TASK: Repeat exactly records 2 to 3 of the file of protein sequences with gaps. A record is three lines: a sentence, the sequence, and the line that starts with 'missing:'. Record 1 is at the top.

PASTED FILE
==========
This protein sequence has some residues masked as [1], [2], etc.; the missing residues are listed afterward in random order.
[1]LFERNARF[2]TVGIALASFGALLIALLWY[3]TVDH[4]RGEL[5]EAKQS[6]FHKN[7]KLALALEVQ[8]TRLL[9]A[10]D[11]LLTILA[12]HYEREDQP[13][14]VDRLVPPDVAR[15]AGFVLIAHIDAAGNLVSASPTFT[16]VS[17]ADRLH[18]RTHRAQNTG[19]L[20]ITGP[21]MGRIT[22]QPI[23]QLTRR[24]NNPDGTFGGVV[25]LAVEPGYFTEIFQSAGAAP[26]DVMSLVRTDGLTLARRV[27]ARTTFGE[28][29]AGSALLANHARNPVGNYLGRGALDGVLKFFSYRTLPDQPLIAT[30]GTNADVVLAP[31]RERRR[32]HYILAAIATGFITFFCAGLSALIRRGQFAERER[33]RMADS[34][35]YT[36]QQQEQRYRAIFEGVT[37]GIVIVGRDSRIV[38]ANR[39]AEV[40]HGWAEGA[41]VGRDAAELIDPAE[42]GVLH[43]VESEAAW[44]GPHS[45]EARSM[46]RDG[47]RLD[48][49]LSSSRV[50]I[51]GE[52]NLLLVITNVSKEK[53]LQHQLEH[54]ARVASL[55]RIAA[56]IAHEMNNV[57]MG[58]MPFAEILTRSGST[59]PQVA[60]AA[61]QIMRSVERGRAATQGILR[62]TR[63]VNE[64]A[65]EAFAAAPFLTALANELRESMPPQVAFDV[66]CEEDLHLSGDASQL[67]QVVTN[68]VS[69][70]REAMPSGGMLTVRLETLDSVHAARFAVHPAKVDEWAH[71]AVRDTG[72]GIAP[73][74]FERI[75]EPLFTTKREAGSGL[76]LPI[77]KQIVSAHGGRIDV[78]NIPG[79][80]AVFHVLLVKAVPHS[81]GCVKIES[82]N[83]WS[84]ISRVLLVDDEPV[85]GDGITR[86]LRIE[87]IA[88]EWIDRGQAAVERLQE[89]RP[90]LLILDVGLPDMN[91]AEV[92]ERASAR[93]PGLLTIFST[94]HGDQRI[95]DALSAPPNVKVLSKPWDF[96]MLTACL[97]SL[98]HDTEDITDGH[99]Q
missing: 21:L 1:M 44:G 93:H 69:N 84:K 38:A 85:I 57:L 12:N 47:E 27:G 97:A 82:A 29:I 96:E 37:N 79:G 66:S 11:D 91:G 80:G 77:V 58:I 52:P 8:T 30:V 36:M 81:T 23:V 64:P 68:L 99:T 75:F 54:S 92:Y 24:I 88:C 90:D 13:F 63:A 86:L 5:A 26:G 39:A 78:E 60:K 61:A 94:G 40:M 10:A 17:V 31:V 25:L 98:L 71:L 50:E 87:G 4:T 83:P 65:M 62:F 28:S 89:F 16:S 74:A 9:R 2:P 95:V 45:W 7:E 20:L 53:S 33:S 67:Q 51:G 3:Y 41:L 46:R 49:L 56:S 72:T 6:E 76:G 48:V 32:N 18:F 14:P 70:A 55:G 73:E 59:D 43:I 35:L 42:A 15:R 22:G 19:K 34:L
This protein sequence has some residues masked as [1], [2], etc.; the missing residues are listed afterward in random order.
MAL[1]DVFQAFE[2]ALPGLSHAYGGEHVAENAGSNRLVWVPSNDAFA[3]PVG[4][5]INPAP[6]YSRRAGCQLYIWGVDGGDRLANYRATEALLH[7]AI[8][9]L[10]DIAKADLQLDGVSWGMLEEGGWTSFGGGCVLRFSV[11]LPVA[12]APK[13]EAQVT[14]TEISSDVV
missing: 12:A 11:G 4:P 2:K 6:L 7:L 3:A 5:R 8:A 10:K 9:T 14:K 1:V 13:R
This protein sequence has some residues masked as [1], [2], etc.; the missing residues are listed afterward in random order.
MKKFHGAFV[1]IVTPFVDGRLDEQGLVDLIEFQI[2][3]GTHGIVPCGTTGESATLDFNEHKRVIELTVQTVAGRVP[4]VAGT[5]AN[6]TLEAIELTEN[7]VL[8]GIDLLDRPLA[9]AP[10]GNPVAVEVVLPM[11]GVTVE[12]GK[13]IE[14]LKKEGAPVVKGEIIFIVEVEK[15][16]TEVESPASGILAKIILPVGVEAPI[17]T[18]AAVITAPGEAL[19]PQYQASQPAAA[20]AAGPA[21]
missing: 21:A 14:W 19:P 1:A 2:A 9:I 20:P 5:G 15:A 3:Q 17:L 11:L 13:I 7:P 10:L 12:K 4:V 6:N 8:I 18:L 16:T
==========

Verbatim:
This protein sequence has some residues masked as [1], [2], etc.; the missing residues are listed afterward in random order.
MAL[1]DVFQAFE[2]ALPGLSHAYGGEHVAENAGSNRLVWVPSNDAFA[3]PVG[4][5]INPAP[6]YSRRAGCQLYIWGVDGGDRLANYRATEALLH[7]AI[8][9]L[10]DIAKADLQLDGVSWGMLEEGGWTSFGGGCVLRFSV[11]LPVA[12]APK[13]EAQVT[14]TEISSDVV
missing: 12:A 11:G 4:P 2:K 6:L 7:L 3:A 5:R 8:A 10:K 9:T 14:K 1:V 13:R
This protein sequence has some residues masked as [1], [2], etc.; the missing residues are listed afterward in random order.
MKKFHGAFV[1]IVTPFVDGRLDEQGLVDLIEFQI[2][3]GTHGIVPCGTTGESATLDFNEHKRVIELTVQTVAGRVP[4]VAGT[5]AN[6]TLEAIELTEN[7]VL[8]GIDLLDRPLA[9]AP[10]GNPVAVEVVLPM[11]GVTVE[12]GK[13]IE[14]LKKEGAPVVKGEIIFIVEVEK[15][16]TEVESPASGILAKIILPVGVEAPI[17]T[18]AAVITAPGEAL[19]PQYQASQPAAA[20]AAGPA[21]
missing: 21:A 14:W 19:P 1:A 2:A 9:I 20:P 5:G 15:A 3:Q 17:L 11:L 13:I 7:P 10:L 12:K 4:V 6:N 8:I 18:L 16:T